Change in property mix is impacting Google’s CPC

In the last part of this series, we discussed why Google’s (GOOG) (GOOGL) CPC (cost-per-click) metric declined. We discussed one of the main reasons for the decline—the change in the geographic mix and currency appreciation. However, the CPC declined severely for Google’s own websites—like Google Search and YouTube—compared to Google’s Network websites.

Change in Property Mix Is Affecting Google’s CPC

In 4Q14, the CPC metric declined by 8% on Google’s own websites. As the above chart shows, the CPC decline on Google’s own websites continues to be higher than Google’s overall CPC decline.

One of the main reasons for this CPC decline is the change in property mix. Google Search carries higher ad pricing than display ads—like YouTube ads. However, the problem is that Google’s search ad business is becoming saturated. Now, the bulk of Google’s revenue growth is coming from display ad businesses—like YouTube. This is putting pressure on the overall CPCs for Google’s own websites.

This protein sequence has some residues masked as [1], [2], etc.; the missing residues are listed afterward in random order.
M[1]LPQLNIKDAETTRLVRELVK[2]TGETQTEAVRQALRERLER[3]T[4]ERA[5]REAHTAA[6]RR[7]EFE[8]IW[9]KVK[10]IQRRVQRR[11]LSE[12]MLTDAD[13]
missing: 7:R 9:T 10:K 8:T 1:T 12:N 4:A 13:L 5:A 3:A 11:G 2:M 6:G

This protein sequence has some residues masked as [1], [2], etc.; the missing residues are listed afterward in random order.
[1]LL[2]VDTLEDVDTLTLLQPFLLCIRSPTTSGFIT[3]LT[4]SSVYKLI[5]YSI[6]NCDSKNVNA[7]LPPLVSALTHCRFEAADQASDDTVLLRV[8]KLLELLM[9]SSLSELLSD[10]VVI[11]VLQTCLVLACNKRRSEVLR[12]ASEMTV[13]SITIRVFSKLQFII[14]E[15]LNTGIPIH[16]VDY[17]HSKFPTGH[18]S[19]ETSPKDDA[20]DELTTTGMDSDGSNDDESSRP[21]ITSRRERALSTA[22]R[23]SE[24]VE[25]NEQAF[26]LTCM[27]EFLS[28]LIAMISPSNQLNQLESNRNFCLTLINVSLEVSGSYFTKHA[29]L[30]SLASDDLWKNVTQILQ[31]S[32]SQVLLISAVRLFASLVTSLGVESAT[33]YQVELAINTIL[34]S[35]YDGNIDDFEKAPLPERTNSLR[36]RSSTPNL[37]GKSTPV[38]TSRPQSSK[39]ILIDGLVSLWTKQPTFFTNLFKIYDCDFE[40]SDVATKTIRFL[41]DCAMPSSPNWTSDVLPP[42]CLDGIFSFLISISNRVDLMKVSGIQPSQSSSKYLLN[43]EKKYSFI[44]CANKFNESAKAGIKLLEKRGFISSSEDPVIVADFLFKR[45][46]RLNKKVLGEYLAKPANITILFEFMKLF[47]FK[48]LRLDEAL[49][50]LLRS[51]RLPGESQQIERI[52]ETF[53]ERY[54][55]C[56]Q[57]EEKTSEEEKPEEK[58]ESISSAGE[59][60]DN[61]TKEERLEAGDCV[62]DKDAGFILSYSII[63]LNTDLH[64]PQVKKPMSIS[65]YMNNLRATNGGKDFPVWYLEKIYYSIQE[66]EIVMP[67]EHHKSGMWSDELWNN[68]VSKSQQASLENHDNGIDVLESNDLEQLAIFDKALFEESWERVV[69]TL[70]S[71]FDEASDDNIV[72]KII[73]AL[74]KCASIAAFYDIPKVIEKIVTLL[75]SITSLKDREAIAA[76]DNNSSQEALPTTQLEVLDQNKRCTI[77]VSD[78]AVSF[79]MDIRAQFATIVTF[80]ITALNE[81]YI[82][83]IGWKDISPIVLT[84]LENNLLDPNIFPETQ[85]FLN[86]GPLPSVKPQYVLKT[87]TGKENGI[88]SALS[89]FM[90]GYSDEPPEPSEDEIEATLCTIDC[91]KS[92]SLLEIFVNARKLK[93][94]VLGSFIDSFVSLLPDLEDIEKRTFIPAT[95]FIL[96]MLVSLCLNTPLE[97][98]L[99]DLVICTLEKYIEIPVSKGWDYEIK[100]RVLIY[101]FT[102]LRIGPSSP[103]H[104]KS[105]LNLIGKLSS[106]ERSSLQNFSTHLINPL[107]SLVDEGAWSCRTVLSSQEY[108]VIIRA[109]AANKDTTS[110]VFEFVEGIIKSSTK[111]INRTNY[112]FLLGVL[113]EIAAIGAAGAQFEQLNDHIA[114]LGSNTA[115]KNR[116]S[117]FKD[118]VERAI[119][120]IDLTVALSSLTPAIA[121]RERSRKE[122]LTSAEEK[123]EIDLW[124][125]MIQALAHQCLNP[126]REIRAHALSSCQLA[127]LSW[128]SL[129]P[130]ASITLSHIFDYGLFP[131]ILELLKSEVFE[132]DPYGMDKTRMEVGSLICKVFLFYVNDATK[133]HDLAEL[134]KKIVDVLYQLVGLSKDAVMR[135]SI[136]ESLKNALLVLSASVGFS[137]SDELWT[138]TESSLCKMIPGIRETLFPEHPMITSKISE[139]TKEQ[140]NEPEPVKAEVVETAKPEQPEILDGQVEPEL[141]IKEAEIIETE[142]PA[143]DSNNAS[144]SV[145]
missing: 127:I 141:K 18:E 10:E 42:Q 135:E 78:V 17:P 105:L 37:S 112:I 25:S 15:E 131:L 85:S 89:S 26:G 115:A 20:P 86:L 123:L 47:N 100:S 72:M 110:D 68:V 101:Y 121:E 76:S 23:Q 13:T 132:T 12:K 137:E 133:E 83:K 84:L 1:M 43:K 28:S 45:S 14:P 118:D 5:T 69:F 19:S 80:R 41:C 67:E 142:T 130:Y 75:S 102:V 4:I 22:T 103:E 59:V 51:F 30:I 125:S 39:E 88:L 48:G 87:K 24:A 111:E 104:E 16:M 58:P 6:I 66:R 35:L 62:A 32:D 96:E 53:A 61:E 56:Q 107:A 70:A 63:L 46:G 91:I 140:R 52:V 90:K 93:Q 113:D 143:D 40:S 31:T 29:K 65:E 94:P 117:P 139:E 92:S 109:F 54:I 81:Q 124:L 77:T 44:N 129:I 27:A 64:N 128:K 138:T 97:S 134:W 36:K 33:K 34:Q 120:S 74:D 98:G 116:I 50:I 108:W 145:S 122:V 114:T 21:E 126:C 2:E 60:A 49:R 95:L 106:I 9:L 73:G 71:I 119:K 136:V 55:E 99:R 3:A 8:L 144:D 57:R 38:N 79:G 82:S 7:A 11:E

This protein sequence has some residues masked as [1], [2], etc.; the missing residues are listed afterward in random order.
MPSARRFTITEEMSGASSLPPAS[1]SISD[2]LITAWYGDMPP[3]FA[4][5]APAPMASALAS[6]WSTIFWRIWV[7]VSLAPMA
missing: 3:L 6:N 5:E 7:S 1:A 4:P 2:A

Search ads have higher monetization rates

Google’s search ads carry higher ad pricing than YouTube display ads. This is because the search ads appear on the search results pages when a user is looking for specific information through a search engine. As a result, these ads have higher user engagement. This commands higher ad pricing.

To give you an idea of the ad monetization rates, Google ads’ ARPU (average revenue per user) was around $45 as of 1Q14. For Facebook (FB), the metric was $7.20. It was $3.60 for Twitter (TWTR)—according to a report from Kleiner Perkins Caufield Byers.

Now, Google earns the majority of its revenue from search ads. In contrast, Facebook and Twitter earn the majority of their revenue from display ads. This indicates that ad rates are much higher for the search business than the display business.

To gain diversified exposure to Google, you could invest in the iShares Dow Jones US Technology (IYW). IYW invests about 4.3% of its holdings in Google.

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